Arizona Republic from Phoenix, Arizona on July 2, 1973 · Page 13
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July 2, 1973

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Arizona Republic from Phoenix, Arizona · Page 13

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Phoenix, Arizona
Issue Date:
Monday, July 2, 1973
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Page 13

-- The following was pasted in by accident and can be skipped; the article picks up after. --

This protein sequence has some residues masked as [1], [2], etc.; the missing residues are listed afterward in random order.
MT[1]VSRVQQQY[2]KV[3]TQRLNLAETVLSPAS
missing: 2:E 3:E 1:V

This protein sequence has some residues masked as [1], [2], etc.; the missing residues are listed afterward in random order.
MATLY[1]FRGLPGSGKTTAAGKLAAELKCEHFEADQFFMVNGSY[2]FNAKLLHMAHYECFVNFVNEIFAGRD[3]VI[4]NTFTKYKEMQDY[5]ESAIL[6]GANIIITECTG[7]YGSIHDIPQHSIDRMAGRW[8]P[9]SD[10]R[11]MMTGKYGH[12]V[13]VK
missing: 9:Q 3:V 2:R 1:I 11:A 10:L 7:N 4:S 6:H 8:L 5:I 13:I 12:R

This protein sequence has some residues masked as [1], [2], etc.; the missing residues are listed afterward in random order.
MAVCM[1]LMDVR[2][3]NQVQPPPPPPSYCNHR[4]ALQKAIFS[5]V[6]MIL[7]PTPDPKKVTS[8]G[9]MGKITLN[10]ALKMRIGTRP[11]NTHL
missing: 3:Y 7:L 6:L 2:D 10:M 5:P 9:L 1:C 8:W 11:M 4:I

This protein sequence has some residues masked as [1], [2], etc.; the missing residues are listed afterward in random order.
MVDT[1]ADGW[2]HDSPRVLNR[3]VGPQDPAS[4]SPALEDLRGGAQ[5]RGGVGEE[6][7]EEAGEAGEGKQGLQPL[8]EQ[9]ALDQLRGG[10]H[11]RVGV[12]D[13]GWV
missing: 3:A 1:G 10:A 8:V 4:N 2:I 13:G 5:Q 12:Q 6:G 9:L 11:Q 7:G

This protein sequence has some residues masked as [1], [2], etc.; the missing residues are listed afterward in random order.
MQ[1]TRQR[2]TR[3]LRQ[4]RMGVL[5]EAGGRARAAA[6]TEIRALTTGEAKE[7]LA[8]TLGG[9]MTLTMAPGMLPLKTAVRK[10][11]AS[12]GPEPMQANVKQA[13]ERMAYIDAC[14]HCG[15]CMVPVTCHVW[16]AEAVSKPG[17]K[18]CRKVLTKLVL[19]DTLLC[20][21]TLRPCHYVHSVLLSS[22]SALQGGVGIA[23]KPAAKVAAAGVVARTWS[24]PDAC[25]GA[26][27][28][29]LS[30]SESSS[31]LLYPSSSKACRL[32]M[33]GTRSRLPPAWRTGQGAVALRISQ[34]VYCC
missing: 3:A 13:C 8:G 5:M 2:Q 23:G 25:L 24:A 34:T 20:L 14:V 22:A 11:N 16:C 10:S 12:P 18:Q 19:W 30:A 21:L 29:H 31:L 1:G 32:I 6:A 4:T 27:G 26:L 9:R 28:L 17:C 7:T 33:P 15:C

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—"-.<;; !~7r**** l * r *'-<* ? *'"'—" »/ REPUBLIC CITY ^^ , II * r-:,' ^v v <s wiv^m^?>:#M> w *'l j ''* < > ' $ jt * vi'S < *" ^tsrw 4* » x ' " Y* •* • I^ttie ffovemor o *^-;.«* ^Srffrm^ 6f 'StibVad an unofficial count of t, two- and a y. the hall hours: «|t#y. the . soils rCtosed; '••.- ;•*{." ':'•:•• '• the only other eity'feport- ing, GuayrHas, had 7.MO Votes Blebrich, 33, hopes to lead his Party of Revolutionary In- fctitute (PRI) to victory in other state;: tefl^l ^tid city ;<«9friett totals, Dr. Alejandro 5obarzo,i had 5,295 votes in the 2nd District, which includes San Luis Puert6,Penasco, Caborca, Altar and Hermosillio. ' In 4flt District - Navojoa, Alamos And Huatabampo — Gilberts Gutierrez received 811 votes. Biricbrich toured several of the 80 polling places irt Me? rrtosillo Sunday and then went to PRI headquarters t6 listen . In: ..the .Herrnosiiio ;.co.ntests , for mayors PRI;candidate Alfonso . Aguyo Porcjhe had a lead f of #,098 to t|ie Part of •,- Action National: (PAN) candidate, Mrs.. Lupita.'jde Suarefc' 1,246, «! i'.l rh and confident as h«f chatted i Only one of the four federal •.districts reported re'tuens lor •the .race: .for .-federal' legislature.. ••••. •••• .->v.i:. .-;, . ."'•' •';. • Ifr the first' district, which '"'represents-' 'N' 0 g a.fe s, Agiia ; PrWai Canarinea, Magdele'na and Santa; 7 Ajiar PRFcandi- da'te : Ram"iro Qqdlta Melen-. drez took a lead of 8,752. Par- Gary : Shackelfdird, 6, of 31& W. Vefncm, utilized an garden-hose battle with his brother, Brian, 10. Con d^te^ jS? de, Diaz Menses ,,.,.., .umbrella yesterday to shield against defeat in a sidering a high of 111 degrees, neither lost. . had 331. •"•'• . Rtpublle photo by Roy Co»w»y •3 i ;i,.-,»:>,I. local camvaien-contribution Wtitfols Continued from Page A-l San Diego's newly adopted ordinance. Wilson said: "It is not enough for us as mayors to join in the rising chorus of condemnation of the sorry mess in Watergate. "The same unregulated campaign giving and spending that permitted Watergate can exist at the municipal level. "Loss of confidence in the electoral •process threatens loss of public confidence in all the processes of government. But probity, like charity, should begin at home." He offered his proposal in the form of an amendment to a resolution entitled, "Confidence in Government," but his proposal was voted down and referred to the U S. Conference of Mayors' staff for nationwide study of campaign reform on the local level. A detailed look at San Diego's new campaign-reform ordinance: —No contributions from an Individual (a person, partnership, corporation, association, firm, committee, club or other organization), may exceed $250 for a candidate or $500 for a ballot proposition. —No business or organization or labor union may make a contribution. —An individual may not contribute more than $2,500 to his or her own campaign. —A maximum of $200 in anonymous campaign contributions may be accepted or retained by a candidate for city office or by a campaign committee for or against a city ballot proposition. Contributions exceeding.;.thd£f limit must be turned ' More about are barred from making contributions on behalf of other persons. On full disclosure, the ordinance: —Requires between the 10th and seventh days prior to elections the public disclosure of the identity of campaign contributors and the amounts of their contributions. —Requires provision of a cumulative total of all contributions and expenditures by a campaign as far back as the calendar year preceding the year in which the election is being conducted. —Requires lists of all contributors (names, mailing addresses; occupations; places of business) who have given,.coh- tributions totaling more than"$50.' —Requires candidates for elective city *'- c - - --'^ : ^ubl|Q.or,pf!v^fiaijciar- ...... *'^>^W^:,. M&rnjsiign fund! Need of overpasses for rail bottlenecks Continued from Page A-l •;•; ment of both railroad and auto traffic.' Philip von Ammon, attorney for the Santa Fe, told the corporation commission during a hearing last week, that the railroad "could get serious" about sharing the cost of the overpasses. He added that an overpass would be a "great solution to the railroad's problem." Angus Chadwick, deputy state highway engineer, said federal money for the overpasses could come from funds earmarked for urban projects. He said an appropriation bill now before Congress would allocate $8;million for Arizona/urban projects —;up from $2 million granted this year. Spending of. the money would be subject to public hearings to determine how it is spent, he added, under the state's ' new "action plan." The plan, a new federal requirement, helps ic has a voice in all planning. _$£Free'way--would haye'fl •erpass sputb^of McDowell. The freeway was -voteo* down' by Phoe- nnc residents-May 8. Its route is;still undetermined.- McCune :.said he, .thinksthecity is us- injg'othe freeway as a •.En arles Ha.1- Phoenix Traffi ey said the.**ifi problem, but must balance it with other street needs. By 1978, the city pla,ns'to spemj $33.2 million on street improvements,•; with most of the money cojning frpm the state gasoline tax and federal.funds,- ; "That will stilj leave us .with 155 miles of d e f i c i e n/t tyiajDf. stree^,'"' paley stressed. """**•.'::' He added there are street problems all over the city that-cannbt Be coVrecU ed for lack o^ fujiels,, ..... ,. . He said ov'erpas.se's oh'the" west side "That''freeway was supposed to „,.,,.„ the problems, for tine west side?"'.ne. asked, hptiftg .the . traffic "problem-.ex-', tends far north <?f the^freeway route. ' . "West side residents look aUheir par- '• ticular problem,"/Haley said, "but we" must look at the entire city." • ;; - ?•'.' •• • He pointed out that the most serious railroad intersection problem in . the city is on the east side, at 16th Street and the Southern Pacific tracks. A report completed _ last November showed 195 trains crossed the 16th Street intersection'., daily, The ,traffic cotmt .there is 2<tfQOOcars a dayC ' J.'" •' The second most serious intersection is oji We.st McDpwell, where the Santa I'fre tracks^ are 90 feet from the six •point intersection of McDowell, 19th and Grand Avenues. N#a%:: 25,000 cars a day use McDowell, wherfe 76 trains a day use the ,_.i School, with a traffic count of .... r >; 36,000' cars a day, is crossed 41 •' : x ;Jime>' daily by trains, the report said. Camelback, carrying about 24,000 cars _a day, is crossed 45 times by trains. Because of that study and plans for - ; the freeway, Haley said he did notre- commend overpasses on the west side. Of alF'|fie failfoad'crossihgs, he said he suggested .ieth! 'Street be given Aprior- ity, but .added) ''I could not recommend building any-bridge that costs the same as three miles of major street improvements." Now, with the freeway route in.doubt, Haley said he could not recommend one crossing over another until a detailed study is done. ! '. • vDriggs added that a railroad overpays, !'l-,yalso is- ; needed at 24th Street near Sky ^.Harbor International Airport. »CV.'; "The whole community suffers froijr , r^iat situation," he said. •''<. t yi Councilman Calvin Goode has long: '''ibeen an advocate for overpasses at 16th' ..^treet and McDowell. "\ ; '> However, he holed when the Cityt Council held hearings on how to spend' federal revenue-sharing funds, "there was no major concern shown by the • public for overpasses." ;(;,;:< Goode ^ddjed that 4 he Jelt :ihe ^ •*'•.' 'should give « overpasses ""priority cern." ' .Priggs ,sai4 Jws^ttidn'i forsee4he.coun- cil . altering the. s'^year to include overpasses. "I don't think, there is any likelihood of the council literally abandoning the six-year plan in favor of overpasses," he stated. TUESDAY: Workln' on the railroad in 1973. Violation of the San Diego ordinance is a misdemeanor, punishable by a fine of at least $500. A candidate convicted of violating the ordinance before an election also is no longer eligible to run, and is not eligible to run for office again for at least five years. Critics of the San Diego and San Francisco ordinances charge tight campaign- financing controls and full-public-disclosure ordinances are unrealistic on the local level. At current prices, these controls leave candidates without enough money to cover the customary campaign expenses of direct mail, billboards, pamphlet distribution, television spot commercials, and newspaper ads. This shortcoming underscores an even more basic problem, these critics say. These kinds of ordinances would give incumbents, already familiar to the voters, virtual unbeatable advantages over opponents who need identification through campaign methods — and that doesn't come cheap, critics believe. Arizona's campaign-finance law states an individual running for city office may not contribute more than $250 to his or her own campaign. ; ' In addition, campaign expenditures exceeding $5 made by committees on behalf of candidates, for public offices must be recorded' Ui the secretary of slate's office. Private corporations are prohibited from contributing to political campaigns, although their 'efhployes.-Ve permitted to .contribute as individuals. ^ '< Dfiggs'.saidi -the toughs.^ Diego ordi- nahce.iis tojjres^lcttveiof consideration ;>! ' '' : ' HA personally took the re'* tarns brought to him by PRI representatives, from the .polling places. '"I never had a precise am-. ;bition to be, governor," Brie- 2 utility poles struck by autos cause blackouts Sections of north Phoenix and Chandler were without ' electricity Sunday night when high voltage wires were brought down in separate traffic accidents, Arizona Public Service reported. 'An area from Mountain View Road to Dunlap ; and from 7th Avenue to 9th Street was blacked out from 9:43 to 10:22 p!m. when a car struck a utility .pole at Central and Moun'. tain View, snapping a 12,000.'volt line. Another 12.000-volt line was brought down at Arizona Avenue and Saragosa Street in Chandler when a car sheared off a utility pole. APS service to an area from Boston Street and Pecos Road to Hamilton and Alrna School Road was without electricity from 9:05 to 10:15 p.m. '. ' .;. ••- ...:": '(i ': '. ' brich said* "fiver .dhice my childhood I had the dream of beiifg of service t£ my community. In Mexicox participating In politics is the most efficient way to be of service to the people." . PA^f officiits protested a numbfcr of votes, most* of which concerned persons voting in polling places:;for which they were not registered. • i "This is the first time since 1956, that there has beenino Violent incidents inaSonttan -election," said attorneyftflge- H6 Rendon, a :cl6s*! r observer of Ideal elections; ;, Waviest reported vote was in Magdalena whire §0 per &fit of the registered voters turned out; Poling places : were guarded bj| Me*llan Army troops, as ffifjuired by law. " "" "" ^ In the race for .mayor of Guaymas, the PR.I candidate, Felipe Barcehas Santini, had 6,000. votes. Next was Party -Authentic- Revolution. .Mexico candidate, Mario Alfonso Rodriguez with 1,388, and PAN candidate Jose Ricardo Robles with 393. Last -was PPS candidate Francisco Ta- bition to be governor," brie- The ballots will be recounted Wednesday and certified by the state legislature next Sunday. . • .,,' ,<*Until. ^thfr^ ^' significant evidence that- tighter laws on carppaign-finance . are needecf ;here, I don't'.'.See any likelihood the; Arizona;-Legislature would move ori'this subject'," he said. 40 ACRES SPOBTMEN'S PARADISE High Cool Country per mo, up "' lbuni.nl Wit.r lurv»y«d Hoidi DinitthleliTrtii (uirinttidDttdi ».p.M%-1Jyn. tlttown. WIQVKUEYUNDCO ', l4Hr.TilMhon.Cill iNG k&ihl&> SHADOW 5O?EiN FOR AU CARS ALL SIZES ROLLUPS FOR DOORS ; ' NEW REAR WINDOW TYPE TAKES UP NOHEAD'RQOM. FOR YOUR VACATION TRIP. KEEP THE FAMILY COOL. ENJOY THE VIEW WITHOUT THE HEAT. PERFECT NIGHT VISION, REDUCED HEADLIGHT OLARE PREVENTS UPHOLSTERY FADING AND ROTTING- NnrWindow »1Q" ill cirt I ' ltd* Window $Q95 rell-up» ,...7 U 1723 W, CAMELBACK HOURS: Man. thru Sat, 8 A.M. to S P.M. ClosaJ Sunday/ Phut 279-7495 i 10% OFF WITH THIS AD! 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VACATION i | plsC o UNT SPECIAL! WITH THIS AD! CLEANS DEEP actually removes soil from .both the pile of the carpet and the carpet back- RESTORES PILE the powerful extraction process removes moisture immediately thus Avoiding, It.does not scrub ing shrinkage, and lifts If "slAAnat* ' * moffarl rvilrk '4n Oilrat MAW.- Jfdeeper. GENTLE ACTION uses no brushes or scrubbing . action, so it does. 'not distort the pile of "the carpet, Dual vacuum wand . cleans lorward and ba.ckward, assisting ; in pile restoration, SAFE PROCESS scientifically developed spe» : cially for the profession* al carpet cleaner. It is completely safa fop -all carpet fibers. matted pile ito appearance. the need for professional cjeanttig h^« ^ cause it removes the deeply emb§dd«d. SPJi.S and leaves no residue in '• the carpet fibers 'to col' Jectdirt,. SOIL RETARDING deodorizing and mothproof* ing are- included at DO extra cost. . Soil Extracted, Not Scrubb«<j Dt.p.rl Th»V» 4h« Difftr.net! " THE BEST IN CARPET and UPHOLSTERY CLEANING Stem FOR FREE ESTIMATES PHONE EAST OF CENTRAL 839-0268 WEST OF CENTRAL 277*0225 Tht Originator • Not th* lmit«tor *^T**¥»*yiM^liM